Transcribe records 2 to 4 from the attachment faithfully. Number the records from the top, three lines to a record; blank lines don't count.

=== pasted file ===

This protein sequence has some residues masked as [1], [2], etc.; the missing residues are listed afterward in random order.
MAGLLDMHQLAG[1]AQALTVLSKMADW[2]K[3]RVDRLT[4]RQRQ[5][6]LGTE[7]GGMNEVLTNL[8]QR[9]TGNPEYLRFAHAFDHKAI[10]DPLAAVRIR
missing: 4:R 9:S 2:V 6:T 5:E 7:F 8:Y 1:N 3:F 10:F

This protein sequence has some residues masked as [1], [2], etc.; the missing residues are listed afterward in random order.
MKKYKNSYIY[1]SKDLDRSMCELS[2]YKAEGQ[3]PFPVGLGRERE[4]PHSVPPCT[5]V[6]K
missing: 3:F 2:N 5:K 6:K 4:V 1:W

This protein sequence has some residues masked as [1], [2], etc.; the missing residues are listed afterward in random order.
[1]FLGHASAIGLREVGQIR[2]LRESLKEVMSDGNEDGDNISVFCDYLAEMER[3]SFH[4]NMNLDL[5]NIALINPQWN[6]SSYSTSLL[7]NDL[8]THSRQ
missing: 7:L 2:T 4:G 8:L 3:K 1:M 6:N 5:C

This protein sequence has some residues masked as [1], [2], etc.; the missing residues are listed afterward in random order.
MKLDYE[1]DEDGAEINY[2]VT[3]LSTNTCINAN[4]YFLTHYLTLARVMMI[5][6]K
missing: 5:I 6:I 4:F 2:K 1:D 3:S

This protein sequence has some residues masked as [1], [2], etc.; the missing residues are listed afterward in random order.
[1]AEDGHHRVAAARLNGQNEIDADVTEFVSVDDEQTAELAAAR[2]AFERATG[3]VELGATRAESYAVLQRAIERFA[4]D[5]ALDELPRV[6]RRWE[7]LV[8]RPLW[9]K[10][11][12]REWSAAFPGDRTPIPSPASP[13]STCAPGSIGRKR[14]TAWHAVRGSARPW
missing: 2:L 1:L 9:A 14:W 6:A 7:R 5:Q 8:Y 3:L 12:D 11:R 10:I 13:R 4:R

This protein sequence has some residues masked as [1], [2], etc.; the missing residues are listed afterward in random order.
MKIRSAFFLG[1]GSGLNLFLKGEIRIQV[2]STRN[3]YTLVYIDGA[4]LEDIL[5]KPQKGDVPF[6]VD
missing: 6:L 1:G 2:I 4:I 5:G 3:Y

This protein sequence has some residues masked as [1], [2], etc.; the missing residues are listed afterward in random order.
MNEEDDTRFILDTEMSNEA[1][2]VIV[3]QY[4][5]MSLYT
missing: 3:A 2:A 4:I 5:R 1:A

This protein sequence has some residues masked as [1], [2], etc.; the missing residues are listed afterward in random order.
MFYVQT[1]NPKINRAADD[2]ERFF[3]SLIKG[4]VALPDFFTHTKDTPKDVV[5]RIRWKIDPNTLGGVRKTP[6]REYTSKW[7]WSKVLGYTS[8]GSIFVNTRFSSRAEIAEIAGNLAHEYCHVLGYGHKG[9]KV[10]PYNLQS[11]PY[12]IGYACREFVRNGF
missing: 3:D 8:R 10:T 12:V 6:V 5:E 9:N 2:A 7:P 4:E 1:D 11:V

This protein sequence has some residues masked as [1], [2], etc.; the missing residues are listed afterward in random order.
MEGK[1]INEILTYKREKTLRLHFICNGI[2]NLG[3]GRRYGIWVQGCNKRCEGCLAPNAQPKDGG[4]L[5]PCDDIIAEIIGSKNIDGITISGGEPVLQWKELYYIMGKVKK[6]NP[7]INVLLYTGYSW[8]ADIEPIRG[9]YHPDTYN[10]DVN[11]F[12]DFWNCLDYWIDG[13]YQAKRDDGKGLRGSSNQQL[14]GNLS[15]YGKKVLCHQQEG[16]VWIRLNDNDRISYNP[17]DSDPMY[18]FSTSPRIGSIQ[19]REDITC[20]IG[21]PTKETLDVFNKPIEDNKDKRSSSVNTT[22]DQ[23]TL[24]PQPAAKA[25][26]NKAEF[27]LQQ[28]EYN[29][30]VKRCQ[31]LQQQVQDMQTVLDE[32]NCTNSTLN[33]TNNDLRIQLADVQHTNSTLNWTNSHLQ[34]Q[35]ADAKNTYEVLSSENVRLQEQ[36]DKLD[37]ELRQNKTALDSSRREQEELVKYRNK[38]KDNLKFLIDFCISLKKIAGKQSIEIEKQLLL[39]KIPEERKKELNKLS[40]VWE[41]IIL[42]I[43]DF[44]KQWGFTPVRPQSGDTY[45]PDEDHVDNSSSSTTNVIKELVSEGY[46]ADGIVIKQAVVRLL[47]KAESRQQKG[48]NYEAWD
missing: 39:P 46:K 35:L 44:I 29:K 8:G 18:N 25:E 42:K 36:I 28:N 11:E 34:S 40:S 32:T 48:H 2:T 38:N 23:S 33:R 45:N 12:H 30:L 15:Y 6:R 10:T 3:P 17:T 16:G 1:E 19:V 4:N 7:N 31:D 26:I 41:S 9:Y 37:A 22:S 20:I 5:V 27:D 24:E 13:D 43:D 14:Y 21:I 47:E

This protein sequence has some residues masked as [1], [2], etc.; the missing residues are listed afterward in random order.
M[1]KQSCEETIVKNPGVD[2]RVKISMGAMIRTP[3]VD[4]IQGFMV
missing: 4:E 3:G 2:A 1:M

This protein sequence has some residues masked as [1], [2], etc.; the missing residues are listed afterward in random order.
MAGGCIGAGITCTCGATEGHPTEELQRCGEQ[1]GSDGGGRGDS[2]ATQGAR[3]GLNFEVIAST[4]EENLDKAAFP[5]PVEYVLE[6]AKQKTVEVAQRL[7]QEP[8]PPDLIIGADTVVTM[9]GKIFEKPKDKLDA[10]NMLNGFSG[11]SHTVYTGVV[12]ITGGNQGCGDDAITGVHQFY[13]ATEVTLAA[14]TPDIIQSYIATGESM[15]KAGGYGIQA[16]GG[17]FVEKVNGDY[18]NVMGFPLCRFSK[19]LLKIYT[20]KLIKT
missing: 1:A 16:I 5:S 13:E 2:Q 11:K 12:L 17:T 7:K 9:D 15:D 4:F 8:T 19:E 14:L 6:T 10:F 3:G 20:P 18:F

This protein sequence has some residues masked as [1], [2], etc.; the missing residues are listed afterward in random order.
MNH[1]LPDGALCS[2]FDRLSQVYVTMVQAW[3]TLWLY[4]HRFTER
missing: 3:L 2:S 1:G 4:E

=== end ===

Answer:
This protein sequence has some residues masked as [1], [2], etc.; the missing residues are listed afterward in random order.
MKKYKNSYIY[1]SKDLDRSMCELS[2]YKAEGQ[3]PFPVGLGRERE[4]PHSVPPCT[5]V[6]K
missing: 3:F 2:N 5:K 6:K 4:V 1:W

This protein sequence has some residues masked as [1], [2], etc.; the missing residues are listed afterward in random order.
[1]FLGHASAIGLREVGQIR[2]LRESLKEVMSDGNEDGDNISVFCDYLAEMER[3]SFH[4]NMNLDL[5]NIALINPQWN[6]SSYSTSLL[7]NDL[8]THSRQ
missing: 7:L 2:T 4:G 8:L 3:K 1:M 6:N 5:C

This protein sequence has some residues masked as [1], [2], etc.; the missing residues are listed afterward in random order.
MKLDYE[1]DEDGAEINY[2]VT[3]LSTNTCINAN[4]YFLTHYLTLARVMMI[5][6]K
missing: 5:I 6:I 4:F 2:K 1:D 3:S